GeForce GTX 780 Ti Temperatures

This section reports our temperature results subjecting the video card to maximum load conditions. During each test a 20°C ambient room temperature is maintained from start to finish, as measured by digital temperature sensors located outside the computer system. GPU-Z is used to measure the temperature at idle as reported by the GPU, and also under load.

Using a modified version of FurMark’s “Torture Test” to generate maximum thermal load, peak GPU temperature is recorded in high-power 3D mode. FurMark does two things extremely well: drives the thermal output of any graphics processor much higher than any video games realistically could, and it does so with consistency every time. Furmark works great for testing the stability of a GPU as the temperature rises to the highest possible output.

The temperatures illustrated below are absolute maximum values, and do not represent real-world temperatures created by video games or graphics applications:

Video Card Ambient Idle Temp Loaded Temp Max Noise
ATI Radeon HD 5850 20°C 39°C 73°C 7/10
NVIDIA GeForce GTX 460 20°C 26°C 65°C 4/10
AMD Radeon HD 6850 20°C 42°C 77°C 7/10
AMD Radeon HD 6870 20°C 39°C 74°C 6/10
ATI Radeon HD 5870 20°C 33°C 78°C 7/10
NVIDIA GeForce GTX 560 Ti 20°C 27°C 78°C 5/10
NVIDIA GeForce GTX 570 20°C 32°C 82°C 7/10
ATI Radeon HD 6970 20°C 35°C 81°C 6/10
NVIDIA GeForce GTX 580 20°C 32°C 70°C 6/10
NVIDIA GeForce GTX 590 20°C 33°C 77°C 6/10
AMD Radeon HD 6990 20°C 40°C 84°C 8/10
NVIDIA GeForce GTX 650 Ti BOOST 20°C 26°C 73°C 4/10
NVIDIA GeForce GTX 650 Ti 20°C 26°C 62°C 3/10
NVIDIA GeForce GTX 670 20°C 26°C 71°C 3/10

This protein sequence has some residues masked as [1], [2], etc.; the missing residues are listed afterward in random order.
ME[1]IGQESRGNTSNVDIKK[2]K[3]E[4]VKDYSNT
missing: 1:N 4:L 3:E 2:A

NVIDIA GeForce GTX 680 20°C 26°C 75°C 3/10
NVIDIA GeForce GTX 690 20°C 30°C 81°C 4/10
NVIDIA GeForce GTX 780 20°C 28°C 80°C 3/10
Sapphire Radeon R9 270X Vapor-X 20°C 26°C 68°C 4/10
MSI Radeon R9 290X 20°C 34°C 95°C 8/10
NVIDIA GeForce GTX 780 Ti 20°C 31°C 82°C 3/10

As we’ve mentioned on the pages leading up to this section, NVIDIA’s Kepler architecture yields a much more efficient operating GPU compared to previous designs. This becomes evident by the low idle temperature, and translates into modest full-load temperatures. While NVIDIA’s reference design works exceptionally well at cooling the GK110 GPU on GeForce GTX 780 Ti, consumers should expect add-in card partners to advertise unnecessarily excessive over-cooled versions for an extra premium. 82°C after ten minutes at 100% load using Furmark’s Torture Test is nothing at all, and is nowhere close to this card’s 95°C thermal threshold (which the R9 290X could actually reach).


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7 comments

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  1. CrazyElf

    It’s competitive from a price performance standpoint (a first I suppose for high end GPUs).